Posted by southernbread on Jun 27, 2014 in Economic | 0 comments

An argument against Christians supporting war. Part 7.

It’s time to move to the second assertion of my argument:

2. Most of us can’t make an informed decision about the history and contemporary context that lead to conflict.

Remember, this argument isn’t taking the form of a syllogism. It’s a probability argument. The 8 assertions contained in it are meant to show that the probability of any particular war meeting “just war” criteria is very low. A “just war” isn’t precluded by this argument, but it’s made to be highly unlikely.

Unlike propaganda, which deals with knowing true facts about current events and historical narratives, this assertion deals with knowing the contextual affairs that surround the parties at war. For instance, what is the history of a particular country’s economics and trade ties? Where did it’s current batch of leaders come from and why are they in power now? Who are their neighboring countries and what’s the history of dealings with them? What outside interference have they had from other major powers? What is their main export? Who is their main buyer for that export? Has that changed recently? Were they ever a colony of a Western power in the past?

These are all critical questions to understanding current conflicts, but they are questions that very few people know the answers to.

Let’s take Germany for example since they are the favorite whipping boy of the 20th century. Did you know that Germany, as it’s known today, only came into existence in 1871. In that sense, the United States is older than Germany:

By the time the Republic and Napoleon had finished disassembling and reassembling the map of Germany, almost 60 percent of Germany’s population had changed rulers at least once; by 1820, the 294 or so Germanic territories that existed in 1789 had been reduced to 39, many of them loosely grouped under the Confederation of the Rhine. The Confederation gave the Germanic states a common identity they had never before experienced, and as such helped prepare the way for the eventual unification of Germany fifty-five years after Waterloo.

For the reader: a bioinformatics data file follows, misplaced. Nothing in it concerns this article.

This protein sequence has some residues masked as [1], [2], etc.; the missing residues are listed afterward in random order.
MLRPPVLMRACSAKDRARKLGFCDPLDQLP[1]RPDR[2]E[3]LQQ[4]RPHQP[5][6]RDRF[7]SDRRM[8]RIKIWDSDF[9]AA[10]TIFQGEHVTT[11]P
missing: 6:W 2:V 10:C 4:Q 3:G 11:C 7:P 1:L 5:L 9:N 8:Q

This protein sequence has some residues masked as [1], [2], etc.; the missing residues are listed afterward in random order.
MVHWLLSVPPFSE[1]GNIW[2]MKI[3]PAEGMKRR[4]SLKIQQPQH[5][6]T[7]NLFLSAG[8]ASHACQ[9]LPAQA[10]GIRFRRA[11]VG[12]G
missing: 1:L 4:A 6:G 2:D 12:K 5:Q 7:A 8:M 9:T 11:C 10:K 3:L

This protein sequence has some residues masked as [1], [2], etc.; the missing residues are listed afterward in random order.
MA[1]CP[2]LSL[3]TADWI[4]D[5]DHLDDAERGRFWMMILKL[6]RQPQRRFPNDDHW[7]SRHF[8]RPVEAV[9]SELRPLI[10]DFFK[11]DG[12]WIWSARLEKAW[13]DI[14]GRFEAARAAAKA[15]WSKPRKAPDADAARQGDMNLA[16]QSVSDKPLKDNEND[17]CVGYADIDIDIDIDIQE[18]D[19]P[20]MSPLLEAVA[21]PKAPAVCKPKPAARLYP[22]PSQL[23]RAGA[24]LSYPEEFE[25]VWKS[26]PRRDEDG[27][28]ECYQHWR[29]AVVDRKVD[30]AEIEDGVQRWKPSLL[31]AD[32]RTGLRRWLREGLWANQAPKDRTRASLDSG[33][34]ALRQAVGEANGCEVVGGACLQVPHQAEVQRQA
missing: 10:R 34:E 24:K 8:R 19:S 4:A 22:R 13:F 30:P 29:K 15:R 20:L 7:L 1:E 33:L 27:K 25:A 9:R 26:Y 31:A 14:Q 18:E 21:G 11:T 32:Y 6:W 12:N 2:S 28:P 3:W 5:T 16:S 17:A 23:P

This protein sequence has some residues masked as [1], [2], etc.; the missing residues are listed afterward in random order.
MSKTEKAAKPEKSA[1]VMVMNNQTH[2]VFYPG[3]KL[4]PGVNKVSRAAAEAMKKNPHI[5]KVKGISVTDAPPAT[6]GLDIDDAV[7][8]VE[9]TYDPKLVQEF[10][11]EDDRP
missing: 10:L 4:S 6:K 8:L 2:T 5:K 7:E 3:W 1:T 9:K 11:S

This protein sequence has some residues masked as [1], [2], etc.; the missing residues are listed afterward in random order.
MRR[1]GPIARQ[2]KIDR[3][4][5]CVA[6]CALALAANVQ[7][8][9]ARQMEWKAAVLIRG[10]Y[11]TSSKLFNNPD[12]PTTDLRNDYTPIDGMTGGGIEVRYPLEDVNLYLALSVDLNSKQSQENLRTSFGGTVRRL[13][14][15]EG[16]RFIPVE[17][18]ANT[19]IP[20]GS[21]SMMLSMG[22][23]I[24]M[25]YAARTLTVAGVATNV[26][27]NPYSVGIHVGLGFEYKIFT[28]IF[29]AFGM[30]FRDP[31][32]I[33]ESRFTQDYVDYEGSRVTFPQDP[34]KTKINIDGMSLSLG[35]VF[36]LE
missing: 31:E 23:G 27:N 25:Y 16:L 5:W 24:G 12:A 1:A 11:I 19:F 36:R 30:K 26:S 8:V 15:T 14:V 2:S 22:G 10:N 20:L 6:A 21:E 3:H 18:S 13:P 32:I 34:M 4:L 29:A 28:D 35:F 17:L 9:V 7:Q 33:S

–Bruce D. Porter, War and the Rise of the State

Before unification in 1871, Germany was a loosely federated group of smaller states and territories that had been dominated and brutalized by European powers for centuries:

For thirteen years Europe’s largest armies fought across the face of Germany, waging campaigns of a geographical scale and complexity that would have been inconceivable in the medieval era. Not yet able to fully master the fiscal and logistical challenges of waging war on so large a scale, the occupying armies ravaged the land and terrorized the inhabitants as they sought to provide for their soldiers. Millions perished.

–Bruce D. Porter, War and the Rise of the State

Unified Germany was born in the “age of empires”, when all the great Western powers were seeking colonial territories in Asia and Africa. In this milieu, Germany was the China of it’s day – meaning that the entrenched Western powers were terrified of a newly unified, organized Germany that could compete with them industrially on a global scale:

Germany’s entry on the scene, at Constantinople and elsewhere, marked the beginning of a new age in world politics. The German Empire, formally created on 18 January 1871, within decades had replaced Russia as the principal threat to British interests.

Half the world’s industrial production was then British-owned, but by 1870 the figure had sunk to 32 percent, and by 1910, to 15 percent.9 In newer and increasingly more important industries, such as chemicals and machine-tools, Germany took the lead.

–David Fromkin, A Peace to End All Peace

They weren’t just competing. They were pretty much kicking butt:

The connection between imperialism and domestic reform was strongest in Germany. By 1880, industrialization was proceeding at a breakneck pace in the newly unified Reich—a process destined to propel it in less than thirty years from an agrarian state with only 38 percent of Britain’s manufacturing output to the exalted status of leading industrial power in Europe.

–Bruce D. Porter, War and the Rise of the State

My point here is to show you that the common narrative of the “evil Germany” of World War I is just simplistic nonsense. It was war propaganda. But, if you didn’t know the historical context of European politics and Germanic/Austrian/Prussian history, then you’d have no way of knowing that it was propaganda. You might believe it was all true. You might believe that the Germans were simply the “bad guys”.

Just like the completely arbitrary distinction between microeconomics and macroeconomics, there is an unjustified distinction made between internal and external politics. They are, in fact, the same animal. Internally, big entrenched business interests use regulations to squash competition from smaller competitors. The same thing happens in inter-state politics. The big boys use war and destabilization to exclude competition. The problem for Germany is not that they were evil. It’s that they just didn’t know how to play the game. They were rookies.

Germany is just an easy example though. You must challenge your own assumptions about whatever the current war or conflict is. Ask yourself if you know anything at all about the country in question beyond simple rhetoric. Go and research the country or group in question using pre-conflict literature so as to minimize bias. In every case you will find that what you aren’t being told in the media makes critical differences in whether the particular war is “just”.

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